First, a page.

Notes: The Next Best Thing

Some days you sit down to write, and instead of feeling a flow of clever words leaping from the wellspring within, you experience the sensation of deepest sludge. You fight it. You get out a sentence, maybe two, yet you remain trapped in the mire. You’re going nowhere and you know it. You just can’t break through today.

Luckily, writing also consists of notes you need to take to help shape a character or to advance a plot line. Writing notes is far easier than writing prose. The notes will never been seen by anyone but you, so they can be jotted down as they come to mind. You can write about what you intend to accomplish. Or, you can sit back and dream up descriptions for different characters. You remember a spiky look on a website and decide, “That’s the look I want for my supporting character.”

As an editor, I feel that authors who don’t write notes about what they want to do end up wasting a lot of time. They go off on listless forays that they end up throwing out, sometimes the very next day. If you like, notes are flags in a field; just because you know you’re going in that direction doesn’t limit you from pursuing butterflies along the way.

Best of all, by writing notes, you are staying in contact with your novel. Sure, the notes aren’t the final text, but you would edit and rewrite your prose anyway. What you’re really doing is giving yourself permission to live inside your book even though you’re not in top form.

This point is particularly important for authors who don’t have time to write every day. If you’ve gone a week or two without writing, writing notes can be a way of checking in with your story. You’re making a commitment to sit down, and the boost you receive may pave the way for a terrific writing session. Because creativity is so unpredictable, you may find that note taking is the spur that gets you writing, for real. Even if that doesn’t happen, I’ve often found that a note I write becomes an actual sentence in the novel. It comes out right, even if it was supposed to be merely a note. You’ve made an advance even on a day you wish you could hurl your computer out the window.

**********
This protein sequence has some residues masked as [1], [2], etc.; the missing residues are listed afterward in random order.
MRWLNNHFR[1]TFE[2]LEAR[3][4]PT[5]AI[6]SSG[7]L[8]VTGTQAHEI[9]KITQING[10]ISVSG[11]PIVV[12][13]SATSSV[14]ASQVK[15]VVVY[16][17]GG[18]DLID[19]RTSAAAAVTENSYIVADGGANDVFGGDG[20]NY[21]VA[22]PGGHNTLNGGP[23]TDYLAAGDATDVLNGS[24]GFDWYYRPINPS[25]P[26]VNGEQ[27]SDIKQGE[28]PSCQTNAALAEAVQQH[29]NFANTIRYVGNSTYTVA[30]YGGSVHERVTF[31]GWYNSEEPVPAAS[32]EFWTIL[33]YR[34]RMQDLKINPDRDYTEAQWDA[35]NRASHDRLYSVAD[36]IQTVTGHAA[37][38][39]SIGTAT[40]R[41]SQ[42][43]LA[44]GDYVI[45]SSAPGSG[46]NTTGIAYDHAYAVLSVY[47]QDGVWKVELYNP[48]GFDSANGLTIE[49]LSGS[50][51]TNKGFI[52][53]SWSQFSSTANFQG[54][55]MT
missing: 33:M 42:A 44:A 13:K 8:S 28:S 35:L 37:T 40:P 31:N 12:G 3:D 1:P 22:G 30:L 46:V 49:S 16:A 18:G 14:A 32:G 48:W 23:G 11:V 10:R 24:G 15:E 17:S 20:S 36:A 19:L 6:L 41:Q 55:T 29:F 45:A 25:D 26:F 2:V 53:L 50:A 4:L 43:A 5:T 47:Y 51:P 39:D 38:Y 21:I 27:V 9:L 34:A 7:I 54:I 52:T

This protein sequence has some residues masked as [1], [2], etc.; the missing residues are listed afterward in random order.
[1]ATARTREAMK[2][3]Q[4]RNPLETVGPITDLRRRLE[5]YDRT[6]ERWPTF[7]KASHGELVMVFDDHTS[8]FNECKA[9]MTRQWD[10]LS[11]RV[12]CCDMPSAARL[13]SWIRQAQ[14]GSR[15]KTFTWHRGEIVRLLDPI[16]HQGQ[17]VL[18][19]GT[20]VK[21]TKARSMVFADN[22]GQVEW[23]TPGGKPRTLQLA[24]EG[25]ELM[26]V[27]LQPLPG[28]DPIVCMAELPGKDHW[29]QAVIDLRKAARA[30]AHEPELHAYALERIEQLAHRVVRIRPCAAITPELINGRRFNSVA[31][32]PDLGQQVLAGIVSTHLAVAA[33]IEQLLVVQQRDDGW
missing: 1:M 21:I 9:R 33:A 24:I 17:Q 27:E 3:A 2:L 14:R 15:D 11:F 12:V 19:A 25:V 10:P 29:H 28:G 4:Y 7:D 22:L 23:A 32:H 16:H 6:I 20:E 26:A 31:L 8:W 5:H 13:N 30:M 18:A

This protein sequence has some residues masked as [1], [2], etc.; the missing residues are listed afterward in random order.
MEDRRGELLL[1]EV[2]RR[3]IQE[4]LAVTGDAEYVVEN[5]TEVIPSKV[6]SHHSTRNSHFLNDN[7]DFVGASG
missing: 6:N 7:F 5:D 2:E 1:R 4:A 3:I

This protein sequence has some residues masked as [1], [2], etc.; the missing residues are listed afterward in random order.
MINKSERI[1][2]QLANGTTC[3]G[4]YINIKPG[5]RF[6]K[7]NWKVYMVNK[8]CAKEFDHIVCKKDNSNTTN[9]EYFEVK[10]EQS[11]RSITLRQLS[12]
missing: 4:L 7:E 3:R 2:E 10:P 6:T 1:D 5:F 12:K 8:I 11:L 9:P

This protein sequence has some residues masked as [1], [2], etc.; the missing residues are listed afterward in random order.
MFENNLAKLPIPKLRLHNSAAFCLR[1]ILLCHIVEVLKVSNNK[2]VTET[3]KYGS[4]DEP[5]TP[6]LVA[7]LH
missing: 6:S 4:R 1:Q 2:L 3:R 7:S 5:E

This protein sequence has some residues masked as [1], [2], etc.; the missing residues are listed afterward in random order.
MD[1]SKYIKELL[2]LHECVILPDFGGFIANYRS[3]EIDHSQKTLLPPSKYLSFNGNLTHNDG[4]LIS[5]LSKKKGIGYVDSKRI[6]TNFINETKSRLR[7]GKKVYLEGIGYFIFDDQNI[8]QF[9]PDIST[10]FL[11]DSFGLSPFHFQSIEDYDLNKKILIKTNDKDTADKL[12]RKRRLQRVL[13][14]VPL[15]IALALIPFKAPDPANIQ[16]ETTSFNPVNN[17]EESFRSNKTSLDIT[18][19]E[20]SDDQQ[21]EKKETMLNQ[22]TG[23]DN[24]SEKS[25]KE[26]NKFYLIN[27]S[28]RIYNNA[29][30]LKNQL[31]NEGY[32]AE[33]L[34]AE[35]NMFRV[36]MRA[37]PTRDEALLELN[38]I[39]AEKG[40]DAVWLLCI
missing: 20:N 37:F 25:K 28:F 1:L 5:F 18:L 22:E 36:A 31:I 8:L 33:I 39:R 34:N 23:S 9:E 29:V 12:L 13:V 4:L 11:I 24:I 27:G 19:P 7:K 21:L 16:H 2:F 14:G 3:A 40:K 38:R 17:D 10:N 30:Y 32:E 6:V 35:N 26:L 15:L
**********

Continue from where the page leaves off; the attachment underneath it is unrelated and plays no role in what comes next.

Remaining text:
Exercise: You can also employ this technique for specific scenes. Rather than trying to write for your present scene, write out a half page or so of basic points you want to cover in that scene. If any one of them strikes you as something you’d like to add to, keep writing a few more sentences. Once you’ve finished a paragraph, see if you’d like to convert it into actual text for the scene.

“The ideal view for daily writing, hour for hour, is the blank brick wall of a cold-storage warehouse. Failing this, a stretch of sky will do, cloudless if possible.”
—Edna Ferber

Copyright @ 2018, John Paine

No comments:

Post a Comment

Copyright © 2012 John Paine. All rights reserved.